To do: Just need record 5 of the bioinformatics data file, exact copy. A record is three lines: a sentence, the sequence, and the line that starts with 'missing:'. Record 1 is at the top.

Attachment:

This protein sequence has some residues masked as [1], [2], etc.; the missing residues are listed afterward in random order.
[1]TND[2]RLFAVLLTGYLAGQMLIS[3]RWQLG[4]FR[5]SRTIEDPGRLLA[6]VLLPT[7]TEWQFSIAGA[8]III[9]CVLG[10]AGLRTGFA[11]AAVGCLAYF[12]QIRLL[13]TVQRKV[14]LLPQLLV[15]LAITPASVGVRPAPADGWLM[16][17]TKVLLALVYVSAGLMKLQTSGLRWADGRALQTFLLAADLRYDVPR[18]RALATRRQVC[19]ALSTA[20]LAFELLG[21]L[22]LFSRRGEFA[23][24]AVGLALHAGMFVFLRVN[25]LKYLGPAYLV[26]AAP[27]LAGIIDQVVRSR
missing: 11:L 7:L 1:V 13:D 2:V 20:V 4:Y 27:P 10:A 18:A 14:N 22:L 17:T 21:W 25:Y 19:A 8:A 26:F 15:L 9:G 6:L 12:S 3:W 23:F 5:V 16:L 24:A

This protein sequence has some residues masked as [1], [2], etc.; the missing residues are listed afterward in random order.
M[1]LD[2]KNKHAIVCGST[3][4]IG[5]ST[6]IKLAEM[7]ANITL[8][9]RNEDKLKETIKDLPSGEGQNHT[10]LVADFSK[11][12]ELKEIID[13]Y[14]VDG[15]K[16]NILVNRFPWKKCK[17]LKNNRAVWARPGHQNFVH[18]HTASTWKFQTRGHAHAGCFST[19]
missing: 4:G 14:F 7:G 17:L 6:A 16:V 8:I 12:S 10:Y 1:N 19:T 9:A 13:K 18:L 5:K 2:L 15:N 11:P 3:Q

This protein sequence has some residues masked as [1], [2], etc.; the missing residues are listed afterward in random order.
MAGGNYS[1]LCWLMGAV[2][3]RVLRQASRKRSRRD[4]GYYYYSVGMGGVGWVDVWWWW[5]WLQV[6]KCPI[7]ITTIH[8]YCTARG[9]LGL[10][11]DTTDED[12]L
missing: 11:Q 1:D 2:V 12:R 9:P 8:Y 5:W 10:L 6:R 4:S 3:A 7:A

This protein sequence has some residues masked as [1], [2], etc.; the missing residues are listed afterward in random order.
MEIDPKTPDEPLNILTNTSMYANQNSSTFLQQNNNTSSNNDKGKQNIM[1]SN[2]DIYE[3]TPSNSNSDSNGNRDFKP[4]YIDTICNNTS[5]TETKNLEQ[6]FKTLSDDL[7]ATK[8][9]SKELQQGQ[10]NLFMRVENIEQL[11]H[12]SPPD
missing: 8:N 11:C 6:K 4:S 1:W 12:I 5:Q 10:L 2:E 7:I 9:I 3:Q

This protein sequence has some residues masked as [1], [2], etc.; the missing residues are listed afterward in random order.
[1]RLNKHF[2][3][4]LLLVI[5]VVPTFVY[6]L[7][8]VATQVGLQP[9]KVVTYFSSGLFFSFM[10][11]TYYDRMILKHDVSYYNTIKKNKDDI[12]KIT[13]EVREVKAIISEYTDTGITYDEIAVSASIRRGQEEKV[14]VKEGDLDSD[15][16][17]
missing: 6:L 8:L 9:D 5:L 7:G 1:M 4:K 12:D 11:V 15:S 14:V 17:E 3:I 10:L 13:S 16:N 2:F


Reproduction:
This protein sequence has some residues masked as [1], [2], etc.; the missing residues are listed afterward in random order.
[1]RLNKHF[2][3][4]LLLVI[5]VVPTFVY[6]L[7][8]VATQVGLQP[9]KVVTYFSSGLFFSFM[10][11]TYYDRMILKHDVSYYNTIKKNKDDI[12]KIT[13]EVREVKAIISEYTDTGITYDEIAVSASIRRGQEEKV[14]VKEGDLDSD[15][16][17]
missing: 6:L 8:L 9:D 5:L 7:G 1:M 4:K 12:D 11:V 15:S 14:V 17:E 3:I 10:L 13:S 16:N 2:F